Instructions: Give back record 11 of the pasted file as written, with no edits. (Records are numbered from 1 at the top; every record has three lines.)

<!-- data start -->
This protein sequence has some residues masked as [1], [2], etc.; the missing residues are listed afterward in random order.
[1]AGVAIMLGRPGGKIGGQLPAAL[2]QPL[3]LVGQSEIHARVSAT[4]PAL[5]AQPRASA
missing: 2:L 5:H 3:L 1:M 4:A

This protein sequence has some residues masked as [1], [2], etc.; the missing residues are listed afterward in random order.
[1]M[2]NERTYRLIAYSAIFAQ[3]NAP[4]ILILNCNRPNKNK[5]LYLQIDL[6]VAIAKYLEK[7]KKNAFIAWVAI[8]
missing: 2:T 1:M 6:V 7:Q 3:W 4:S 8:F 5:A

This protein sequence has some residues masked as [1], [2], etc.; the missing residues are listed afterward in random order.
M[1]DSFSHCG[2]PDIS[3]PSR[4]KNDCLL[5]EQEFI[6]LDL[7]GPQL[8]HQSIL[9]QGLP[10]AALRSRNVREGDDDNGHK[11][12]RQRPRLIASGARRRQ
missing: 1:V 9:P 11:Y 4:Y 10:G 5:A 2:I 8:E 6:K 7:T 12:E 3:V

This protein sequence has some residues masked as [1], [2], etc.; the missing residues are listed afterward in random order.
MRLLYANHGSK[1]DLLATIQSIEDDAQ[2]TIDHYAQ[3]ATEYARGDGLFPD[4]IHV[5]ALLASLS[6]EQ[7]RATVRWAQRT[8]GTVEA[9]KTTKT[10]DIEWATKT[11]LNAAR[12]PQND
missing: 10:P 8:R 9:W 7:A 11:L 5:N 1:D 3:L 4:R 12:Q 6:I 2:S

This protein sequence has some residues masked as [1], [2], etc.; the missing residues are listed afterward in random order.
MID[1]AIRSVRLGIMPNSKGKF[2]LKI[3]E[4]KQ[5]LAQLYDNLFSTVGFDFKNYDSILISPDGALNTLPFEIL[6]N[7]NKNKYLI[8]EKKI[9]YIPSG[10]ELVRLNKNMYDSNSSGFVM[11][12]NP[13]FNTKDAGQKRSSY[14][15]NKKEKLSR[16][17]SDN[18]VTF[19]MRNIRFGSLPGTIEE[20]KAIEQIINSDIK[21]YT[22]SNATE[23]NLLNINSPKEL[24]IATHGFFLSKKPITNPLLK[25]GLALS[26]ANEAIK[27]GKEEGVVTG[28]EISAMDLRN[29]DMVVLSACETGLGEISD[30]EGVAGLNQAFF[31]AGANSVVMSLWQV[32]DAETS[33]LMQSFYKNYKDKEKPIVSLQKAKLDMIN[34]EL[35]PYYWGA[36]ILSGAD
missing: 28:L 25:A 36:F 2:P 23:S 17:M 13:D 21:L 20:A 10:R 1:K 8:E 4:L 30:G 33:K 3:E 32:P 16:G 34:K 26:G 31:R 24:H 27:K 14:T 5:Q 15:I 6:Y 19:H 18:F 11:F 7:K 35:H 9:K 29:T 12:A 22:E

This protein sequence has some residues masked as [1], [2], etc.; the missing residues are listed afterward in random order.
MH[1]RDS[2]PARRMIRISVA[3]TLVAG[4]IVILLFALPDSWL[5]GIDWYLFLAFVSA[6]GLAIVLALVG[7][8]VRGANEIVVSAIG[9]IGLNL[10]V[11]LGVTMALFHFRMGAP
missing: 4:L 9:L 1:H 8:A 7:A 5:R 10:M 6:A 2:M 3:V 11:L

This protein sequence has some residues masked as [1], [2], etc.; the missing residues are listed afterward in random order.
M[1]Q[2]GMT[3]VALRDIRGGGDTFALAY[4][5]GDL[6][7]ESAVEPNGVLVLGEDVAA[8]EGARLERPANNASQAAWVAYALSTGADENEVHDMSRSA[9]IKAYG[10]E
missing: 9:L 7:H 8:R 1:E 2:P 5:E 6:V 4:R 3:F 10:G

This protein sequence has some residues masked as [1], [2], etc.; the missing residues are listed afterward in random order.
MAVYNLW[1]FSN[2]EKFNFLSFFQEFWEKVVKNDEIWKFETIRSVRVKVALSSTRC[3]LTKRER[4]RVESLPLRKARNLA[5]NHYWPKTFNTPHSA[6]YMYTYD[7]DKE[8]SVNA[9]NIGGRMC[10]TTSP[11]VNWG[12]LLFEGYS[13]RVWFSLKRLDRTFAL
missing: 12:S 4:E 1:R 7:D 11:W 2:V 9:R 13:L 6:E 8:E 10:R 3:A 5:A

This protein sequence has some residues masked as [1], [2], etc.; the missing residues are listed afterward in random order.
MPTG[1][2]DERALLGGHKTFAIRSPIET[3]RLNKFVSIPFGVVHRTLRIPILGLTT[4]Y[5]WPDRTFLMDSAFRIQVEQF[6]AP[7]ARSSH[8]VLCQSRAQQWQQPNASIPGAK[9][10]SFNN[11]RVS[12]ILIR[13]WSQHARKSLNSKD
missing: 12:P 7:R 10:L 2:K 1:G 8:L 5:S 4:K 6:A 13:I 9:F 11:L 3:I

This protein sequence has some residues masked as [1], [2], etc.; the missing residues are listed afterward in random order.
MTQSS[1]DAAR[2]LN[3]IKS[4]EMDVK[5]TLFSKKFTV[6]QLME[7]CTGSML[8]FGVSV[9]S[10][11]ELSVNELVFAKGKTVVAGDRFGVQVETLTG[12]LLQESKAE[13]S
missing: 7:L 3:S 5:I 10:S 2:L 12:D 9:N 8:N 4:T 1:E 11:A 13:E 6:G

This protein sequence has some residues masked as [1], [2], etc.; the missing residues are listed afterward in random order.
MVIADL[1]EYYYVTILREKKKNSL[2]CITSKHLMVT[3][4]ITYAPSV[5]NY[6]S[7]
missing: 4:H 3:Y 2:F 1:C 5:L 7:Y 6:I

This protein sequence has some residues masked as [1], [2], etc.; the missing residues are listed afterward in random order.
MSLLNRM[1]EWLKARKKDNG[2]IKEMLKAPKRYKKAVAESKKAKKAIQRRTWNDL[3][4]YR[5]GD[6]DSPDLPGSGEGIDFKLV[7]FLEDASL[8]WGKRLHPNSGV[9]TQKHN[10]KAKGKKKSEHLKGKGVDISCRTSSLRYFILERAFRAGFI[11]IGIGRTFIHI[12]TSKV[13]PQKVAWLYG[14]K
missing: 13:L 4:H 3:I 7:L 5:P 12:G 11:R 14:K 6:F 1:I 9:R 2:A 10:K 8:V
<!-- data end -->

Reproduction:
This protein sequence has some residues masked as [1], [2], etc.; the missing residues are listed afterward in random order.
MVIADL[1]EYYYVTILREKKKNSL[2]CITSKHLMVT[3][4]ITYAPSV[5]NY[6]S[7]
missing: 4:H 3:Y 2:F 1:C 5:L 7:Y 6:I